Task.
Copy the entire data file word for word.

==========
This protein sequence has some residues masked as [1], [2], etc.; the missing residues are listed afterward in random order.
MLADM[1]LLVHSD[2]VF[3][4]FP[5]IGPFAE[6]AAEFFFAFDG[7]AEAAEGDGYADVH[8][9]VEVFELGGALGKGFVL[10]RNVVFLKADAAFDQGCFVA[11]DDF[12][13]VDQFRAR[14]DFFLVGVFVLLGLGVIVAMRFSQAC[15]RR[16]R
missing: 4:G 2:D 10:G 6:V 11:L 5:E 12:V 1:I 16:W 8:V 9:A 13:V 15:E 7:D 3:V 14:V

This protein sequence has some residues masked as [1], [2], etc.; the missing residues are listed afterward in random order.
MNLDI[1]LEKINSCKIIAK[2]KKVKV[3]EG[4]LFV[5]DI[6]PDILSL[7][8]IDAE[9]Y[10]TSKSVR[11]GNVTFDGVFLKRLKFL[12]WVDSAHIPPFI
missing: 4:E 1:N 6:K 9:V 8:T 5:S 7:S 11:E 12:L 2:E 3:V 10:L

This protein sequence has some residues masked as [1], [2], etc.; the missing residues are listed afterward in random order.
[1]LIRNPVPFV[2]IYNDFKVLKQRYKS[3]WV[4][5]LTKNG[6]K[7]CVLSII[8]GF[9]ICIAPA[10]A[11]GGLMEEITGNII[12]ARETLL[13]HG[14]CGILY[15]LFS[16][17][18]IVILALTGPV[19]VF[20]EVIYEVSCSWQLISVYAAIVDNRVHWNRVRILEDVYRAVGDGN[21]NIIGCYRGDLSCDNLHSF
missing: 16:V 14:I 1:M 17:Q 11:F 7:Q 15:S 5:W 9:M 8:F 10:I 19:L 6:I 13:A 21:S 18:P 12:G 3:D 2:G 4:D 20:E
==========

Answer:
This protein sequence has some residues masked as [1], [2], etc.; the missing residues are listed afterward in random order.
MLADM[1]LLVHSD[2]VF[3][4]FP[5]IGPFAE[6]AAEFFFAFDG[7]AEAAEGDGYADVH[8][9]VEVFELGGALGKGFVL[10]RNVVFLKADAAFDQGCFVA[11]DDF[12][13]VDQFRAR[14]DFFLVGVFVLLGLGVIVAMRFSQAC[15]RR[16]R
missing: 4:G 2:D 10:G 6:V 11:L 5:E 12:V 1:I 16:W 8:V 9:A 13:V 15:E 7:D 3:V 14:V

This protein sequence has some residues masked as [1], [2], etc.; the missing residues are listed afterward in random order.
MNLDI[1]LEKINSCKIIAK[2]KKVKV[3]EG[4]LFV[5]DI[6]PDILSL[7][8]IDAE[9]Y[10]TSKSVR[11]GNVTFDGVFLKRLKFL[12]WVDSAHIPPFI
missing: 4:E 1:N 6:K 9:V 8:T 5:S 7:S 11:E 12:L 2:E 3:V 10:L

This protein sequence has some residues masked as [1], [2], etc.; the missing residues are listed afterward in random order.
[1]LIRNPVPFV[2]IYNDFKVLKQRYKS[3]WV[4][5]LTKNG[6]K[7]CVLSII[8]GF[9]ICIAPA[10]A[11]GGLMEEITGNII[12]ARETLL[13]HG[14]CGILY[15]LFS[16][17][18]IVILALTGPV[19]VF[20]EVIYEVSCSWQLISVYAAIVDNRVHWNRVRILEDVYRAVGDGN[21]NIIGCYRGDLSCDNLHSF
missing: 16:V 14:I 1:M 17:Q 11:F 7:Q 15:S 5:W 9:M 8:F 10:I 19:L 6:I 13:A 21:S 18:P 12:G 3:D 2:G 4:D 20:E